Tuesday, October 20, 2009

Is Your Information Secure?

By Mark Brousseau

The records management industry has entered into a new era where organizations need to place a much greater emphasis on securing their electronic information, says Steve Adams, senior records analyst for the National Archives and Records Administration. “We’ve got to change our mindset. We’ve got to become more suspicious,” Adams said during a presentation last week at the 54th annual ARMA International Conference and Expo, in Orlando’s World Center Marriott in Florida.

“The more we get into technology, the more vulnerable we have become,” Adams told attendees, adding that “Microsoft software is so vulnerable to cyber attacks that it is not even funny.”

Adams noted a Gartner study predicting that 30 percent of enterprises using wireless LANs will experience serious security exposure. Adams said over known 200 malicious software programs have been developed for this very purpose. What’s more, a survey by the Computer Security Institute found that 85 percent of computers have been damaged by cyber attacks – despite the fact that 89 percent of these computers had firewalls and 60 percent had intrusion detection. “The really frightening part is that 60 percent of these breaches were from inside the organization,” Adams said.

Sound security practices protect electronic information by preventing, detecting and responding to cyber attacks and other data breaches, Adams told the three dozen people in attendance.

One challenge to good information security is some common myths. These include the notion that:

... Anti-virus software and firewalls are 100 percent effective
... Once software is installed, you don’t have to worry about it again
... There is nothing important on your computer, so you don’t have to worry about it
... Attackers only target rich people
... When computers slow down, it means they are getting old

To help secure your electronic information, Adams provided the following strategies:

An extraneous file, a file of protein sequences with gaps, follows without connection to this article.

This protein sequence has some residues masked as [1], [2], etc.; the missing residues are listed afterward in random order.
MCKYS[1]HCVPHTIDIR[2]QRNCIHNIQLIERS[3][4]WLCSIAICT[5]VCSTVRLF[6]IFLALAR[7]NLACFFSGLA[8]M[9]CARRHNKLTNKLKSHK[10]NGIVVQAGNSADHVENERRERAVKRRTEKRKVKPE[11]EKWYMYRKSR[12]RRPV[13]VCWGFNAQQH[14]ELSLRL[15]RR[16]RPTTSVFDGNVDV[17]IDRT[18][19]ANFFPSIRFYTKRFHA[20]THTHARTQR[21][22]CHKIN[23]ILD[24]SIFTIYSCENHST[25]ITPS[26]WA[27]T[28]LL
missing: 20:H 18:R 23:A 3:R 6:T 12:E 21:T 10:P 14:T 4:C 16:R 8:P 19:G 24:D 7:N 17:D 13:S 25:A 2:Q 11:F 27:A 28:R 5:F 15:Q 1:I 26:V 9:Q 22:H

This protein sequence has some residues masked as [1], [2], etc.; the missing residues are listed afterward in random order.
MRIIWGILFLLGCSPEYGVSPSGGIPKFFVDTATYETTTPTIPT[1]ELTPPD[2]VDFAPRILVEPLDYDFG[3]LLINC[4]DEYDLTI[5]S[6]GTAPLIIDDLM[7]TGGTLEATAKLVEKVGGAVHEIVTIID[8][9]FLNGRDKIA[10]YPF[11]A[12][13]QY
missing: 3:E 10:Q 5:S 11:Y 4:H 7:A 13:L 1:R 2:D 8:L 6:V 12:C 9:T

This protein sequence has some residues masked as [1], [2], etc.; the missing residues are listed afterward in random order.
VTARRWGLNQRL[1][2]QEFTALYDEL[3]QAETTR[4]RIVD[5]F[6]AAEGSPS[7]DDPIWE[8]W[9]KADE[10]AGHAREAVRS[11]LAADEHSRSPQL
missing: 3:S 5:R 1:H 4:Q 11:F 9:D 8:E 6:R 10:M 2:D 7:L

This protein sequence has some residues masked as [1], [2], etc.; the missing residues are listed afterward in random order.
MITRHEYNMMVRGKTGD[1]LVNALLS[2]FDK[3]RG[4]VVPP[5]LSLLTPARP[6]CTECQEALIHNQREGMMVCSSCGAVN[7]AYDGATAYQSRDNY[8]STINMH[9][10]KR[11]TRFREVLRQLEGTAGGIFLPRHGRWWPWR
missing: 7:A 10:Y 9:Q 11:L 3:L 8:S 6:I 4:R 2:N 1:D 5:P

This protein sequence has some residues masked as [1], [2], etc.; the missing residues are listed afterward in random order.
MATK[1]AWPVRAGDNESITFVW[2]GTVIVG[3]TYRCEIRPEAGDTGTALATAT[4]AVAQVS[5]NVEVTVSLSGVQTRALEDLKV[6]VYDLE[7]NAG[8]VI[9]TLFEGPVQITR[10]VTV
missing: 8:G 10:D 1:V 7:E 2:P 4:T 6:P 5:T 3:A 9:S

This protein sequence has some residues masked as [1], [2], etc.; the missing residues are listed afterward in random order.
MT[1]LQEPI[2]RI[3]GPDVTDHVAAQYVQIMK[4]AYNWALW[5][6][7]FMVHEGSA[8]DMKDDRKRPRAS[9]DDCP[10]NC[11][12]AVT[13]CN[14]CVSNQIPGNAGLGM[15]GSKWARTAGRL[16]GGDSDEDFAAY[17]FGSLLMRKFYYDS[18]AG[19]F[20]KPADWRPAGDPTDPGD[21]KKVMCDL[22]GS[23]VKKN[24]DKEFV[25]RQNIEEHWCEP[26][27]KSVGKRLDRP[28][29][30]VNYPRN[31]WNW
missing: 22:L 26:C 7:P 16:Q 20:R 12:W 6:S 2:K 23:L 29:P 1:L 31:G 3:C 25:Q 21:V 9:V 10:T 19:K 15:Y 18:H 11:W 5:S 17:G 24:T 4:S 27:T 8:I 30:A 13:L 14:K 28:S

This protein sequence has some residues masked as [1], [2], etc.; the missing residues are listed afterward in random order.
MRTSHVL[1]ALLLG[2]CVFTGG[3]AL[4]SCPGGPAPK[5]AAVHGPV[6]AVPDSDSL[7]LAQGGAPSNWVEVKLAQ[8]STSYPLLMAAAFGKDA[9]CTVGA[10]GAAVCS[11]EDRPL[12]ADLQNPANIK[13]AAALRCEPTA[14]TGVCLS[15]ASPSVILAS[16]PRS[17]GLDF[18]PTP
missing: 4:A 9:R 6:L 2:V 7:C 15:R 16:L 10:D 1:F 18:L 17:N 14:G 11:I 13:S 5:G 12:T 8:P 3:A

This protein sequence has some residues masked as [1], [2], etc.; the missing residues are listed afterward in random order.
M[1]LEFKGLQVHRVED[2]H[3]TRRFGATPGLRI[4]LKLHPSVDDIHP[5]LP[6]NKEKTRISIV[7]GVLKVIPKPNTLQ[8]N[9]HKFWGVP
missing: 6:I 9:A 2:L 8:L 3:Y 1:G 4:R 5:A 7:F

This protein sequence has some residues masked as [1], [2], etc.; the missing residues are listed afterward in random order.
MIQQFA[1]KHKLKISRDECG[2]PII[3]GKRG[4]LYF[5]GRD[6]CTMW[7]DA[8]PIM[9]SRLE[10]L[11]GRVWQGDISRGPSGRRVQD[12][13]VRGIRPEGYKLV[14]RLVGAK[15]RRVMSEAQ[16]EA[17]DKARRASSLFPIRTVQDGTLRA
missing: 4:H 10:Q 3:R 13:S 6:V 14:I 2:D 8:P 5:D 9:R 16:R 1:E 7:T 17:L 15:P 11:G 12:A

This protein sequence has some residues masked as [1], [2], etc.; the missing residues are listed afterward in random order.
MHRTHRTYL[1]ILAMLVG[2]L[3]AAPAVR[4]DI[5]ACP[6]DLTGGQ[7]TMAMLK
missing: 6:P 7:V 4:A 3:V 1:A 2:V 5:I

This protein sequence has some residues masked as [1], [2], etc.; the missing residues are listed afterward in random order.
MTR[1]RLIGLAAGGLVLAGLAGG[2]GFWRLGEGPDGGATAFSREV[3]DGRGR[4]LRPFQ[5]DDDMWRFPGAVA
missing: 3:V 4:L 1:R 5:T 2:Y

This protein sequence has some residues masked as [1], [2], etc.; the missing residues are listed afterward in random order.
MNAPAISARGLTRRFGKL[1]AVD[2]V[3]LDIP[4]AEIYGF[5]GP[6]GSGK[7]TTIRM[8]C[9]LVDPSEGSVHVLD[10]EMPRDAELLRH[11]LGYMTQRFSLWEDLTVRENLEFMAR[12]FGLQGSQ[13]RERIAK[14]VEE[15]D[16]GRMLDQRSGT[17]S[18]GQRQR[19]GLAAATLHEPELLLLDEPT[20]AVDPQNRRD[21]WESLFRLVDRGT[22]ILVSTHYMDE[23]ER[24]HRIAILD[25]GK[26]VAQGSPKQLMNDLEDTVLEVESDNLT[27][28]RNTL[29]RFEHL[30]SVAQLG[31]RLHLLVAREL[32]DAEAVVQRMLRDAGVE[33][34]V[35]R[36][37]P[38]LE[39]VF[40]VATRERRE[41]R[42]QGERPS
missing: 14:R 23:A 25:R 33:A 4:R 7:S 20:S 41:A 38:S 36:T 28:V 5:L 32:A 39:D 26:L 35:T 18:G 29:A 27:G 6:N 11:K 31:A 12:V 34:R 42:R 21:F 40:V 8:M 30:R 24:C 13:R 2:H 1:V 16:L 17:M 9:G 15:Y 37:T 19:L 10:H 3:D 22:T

... Maintain and use anti-virus software (“But too much or the wrong kind can also cause problems,” Adams said)
... Install a firewall
... Regularly scan for Spyware
... Keep your operating software up to date
... Remove unused software programs
... Follow good security practices
... Be careful what Web sites you visit
...Turn your computer off when you’re not using it
... Never leave your computer unattended at an airport or other public place

Adams said companies should also use good password protocols – requiring staff to use at least eight characters (which take longer to crack) and change their passwords often. And nobody should be exempt from the policy; Adams said senior managers are the worst offenders of password policies.

Organizations should also be mindful of thumb drives, Adams said. While they are excellent tools for transporting information, they also can get through most metal detectors undetected – providing a vehicle for crooks to get information out of your organization without anyone ever noticing, he said.

“We’ve got to have good strategies for how we protect our information,” Adams concluded.

What do you think? Post your comments below.

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